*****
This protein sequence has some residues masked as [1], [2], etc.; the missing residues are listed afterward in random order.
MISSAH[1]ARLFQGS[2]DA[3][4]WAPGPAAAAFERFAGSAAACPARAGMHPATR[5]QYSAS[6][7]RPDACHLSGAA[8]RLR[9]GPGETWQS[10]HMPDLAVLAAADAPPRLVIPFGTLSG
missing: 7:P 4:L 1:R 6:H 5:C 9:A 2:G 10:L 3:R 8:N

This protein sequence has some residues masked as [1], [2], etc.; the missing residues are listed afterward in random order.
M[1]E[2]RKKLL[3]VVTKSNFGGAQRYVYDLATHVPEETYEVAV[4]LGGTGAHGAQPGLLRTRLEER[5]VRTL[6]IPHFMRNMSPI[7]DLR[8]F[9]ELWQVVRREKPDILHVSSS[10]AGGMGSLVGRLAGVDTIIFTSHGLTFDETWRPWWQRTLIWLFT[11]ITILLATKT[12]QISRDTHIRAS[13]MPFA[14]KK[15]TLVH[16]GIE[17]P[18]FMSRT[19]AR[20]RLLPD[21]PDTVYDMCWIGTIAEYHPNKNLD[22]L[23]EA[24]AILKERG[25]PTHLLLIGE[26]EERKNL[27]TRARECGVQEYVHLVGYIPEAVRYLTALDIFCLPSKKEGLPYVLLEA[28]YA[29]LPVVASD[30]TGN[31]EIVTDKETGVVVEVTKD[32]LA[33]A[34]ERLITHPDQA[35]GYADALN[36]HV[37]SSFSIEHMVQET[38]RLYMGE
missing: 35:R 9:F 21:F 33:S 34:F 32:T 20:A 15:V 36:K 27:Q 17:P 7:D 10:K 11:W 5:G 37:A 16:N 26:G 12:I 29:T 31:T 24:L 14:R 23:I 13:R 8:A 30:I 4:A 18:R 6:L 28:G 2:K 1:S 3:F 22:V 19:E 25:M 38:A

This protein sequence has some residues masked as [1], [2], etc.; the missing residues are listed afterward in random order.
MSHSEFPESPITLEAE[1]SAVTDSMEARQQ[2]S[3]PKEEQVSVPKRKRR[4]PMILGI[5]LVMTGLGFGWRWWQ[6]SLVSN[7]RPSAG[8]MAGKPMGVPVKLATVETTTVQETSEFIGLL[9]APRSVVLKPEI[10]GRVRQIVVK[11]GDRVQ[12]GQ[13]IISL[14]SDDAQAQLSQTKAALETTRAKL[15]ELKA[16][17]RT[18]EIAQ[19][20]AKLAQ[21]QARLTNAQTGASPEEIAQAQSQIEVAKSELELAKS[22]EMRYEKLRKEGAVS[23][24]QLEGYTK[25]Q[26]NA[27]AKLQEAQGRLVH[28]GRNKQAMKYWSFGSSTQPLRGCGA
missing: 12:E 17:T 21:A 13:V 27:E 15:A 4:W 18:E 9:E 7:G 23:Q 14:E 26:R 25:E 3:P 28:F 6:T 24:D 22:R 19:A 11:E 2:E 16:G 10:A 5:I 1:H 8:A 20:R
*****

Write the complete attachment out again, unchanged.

This protein sequence has some residues masked as [1], [2], etc.; the missing residues are listed afterward in random order.
MISSAH[1]ARLFQGS[2]DA[3][4]WAPGPAAAAFERFAGSAAACPARAGMHPATR[5]QYSAS[6][7]RPDACHLSGAA[8]RLR[9]GPGETWQS[10]HMPDLAVLAAADAPPRLVIPFGTLSG
missing: 7:P 4:L 1:R 6:H 5:C 9:A 2:G 10:L 3:R 8:N

This protein sequence has some residues masked as [1], [2], etc.; the missing residues are listed afterward in random order.
M[1]E[2]RKKLL[3]VVTKSNFGGAQRYVYDLATHVPEETYEVAV[4]LGGTGAHGAQPGLLRTRLEER[5]VRTL[6]IPHFMRNMSPI[7]DLR[8]F[9]ELWQVVRREKPDILHVSSS[10]AGGMGSLVGRLAGVDTIIFTSHGLTFDETWRPWWQRTLIWLFT[11]ITILLATKT[12]QISRDTHIRAS[13]MPFA[14]KK[15]TLVH[16]GIE[17]P[18]FMSRT[19]AR[20]RLLPD[21]PDTVYDMCWIGTIAEYHPNKNLD[22]L[23]EA[24]AILKERG[25]PTHLLLIGE[26]EERKNL[27]TRARECGVQEYVHLVGYIPEAVRYLTALDIFCLPSKKEGLPYVLLEA[28]YA[29]LPVVASD[30]TGN[31]EIVTDKETGVVVEVTKD[32]LA[33]A[34]ERLITHPDQA[35]GYADALN[36]HV[37]SSFSIEHMVQET[38]RLYMGE
missing: 35:R 9:F 21:F 33:S 34:F 32:T 20:A 15:V 36:K 27:Q 17:P 7:D 10:K 11:W 5:G 37:A 16:N 26:G 12:I 29:T 31:T 24:L 14:R 23:I 13:R 8:A 30:I 4:A 18:R 6:L 28:G 2:K 1:S 3:F 22:V 19:E 25:M 38:A

This protein sequence has some residues masked as [1], [2], etc.; the missing residues are listed afterward in random order.
MSHSEFPESPITLEAE[1]SAVTDSMEARQQ[2]S[3]PKEEQVSVPKRKRR[4]PMILGI[5]LVMTGLGFGWRWWQ[6]SLVSN[7]RPSAG[8]MAGKPMGVPVKLATVETTTVQETSEFIGLL[9]APRSVVLKPEI[10]GRVRQIVVK[11]GDRVQ[12]GQ[13]IISL[14]SDDAQAQLSQTKAALETTRAKL[15]ELKA[16][17]RT[18]EIAQ[19][20]AKLAQ[21]QARLTNAQTGASPEEIAQAQSQIEVAKSELELAKS[22]EMRYEKLRKEGAVS[23][24]QLEGYTK[25]Q[26]NA[27]AKLQEAQGRLVH[28]GRNKQAMKYWSFGSSTQPLRGCGA
missing: 12:E 17:T 21:A 13:V 27:E 15:A 4:W 18:E 9:E 7:G 23:Q 14:E 26:R 25:E 3:P 28:F 6:T 24:D 22:R 19:A 11:E 2:E 16:G 10:A 5:I 1:H 8:A 20:R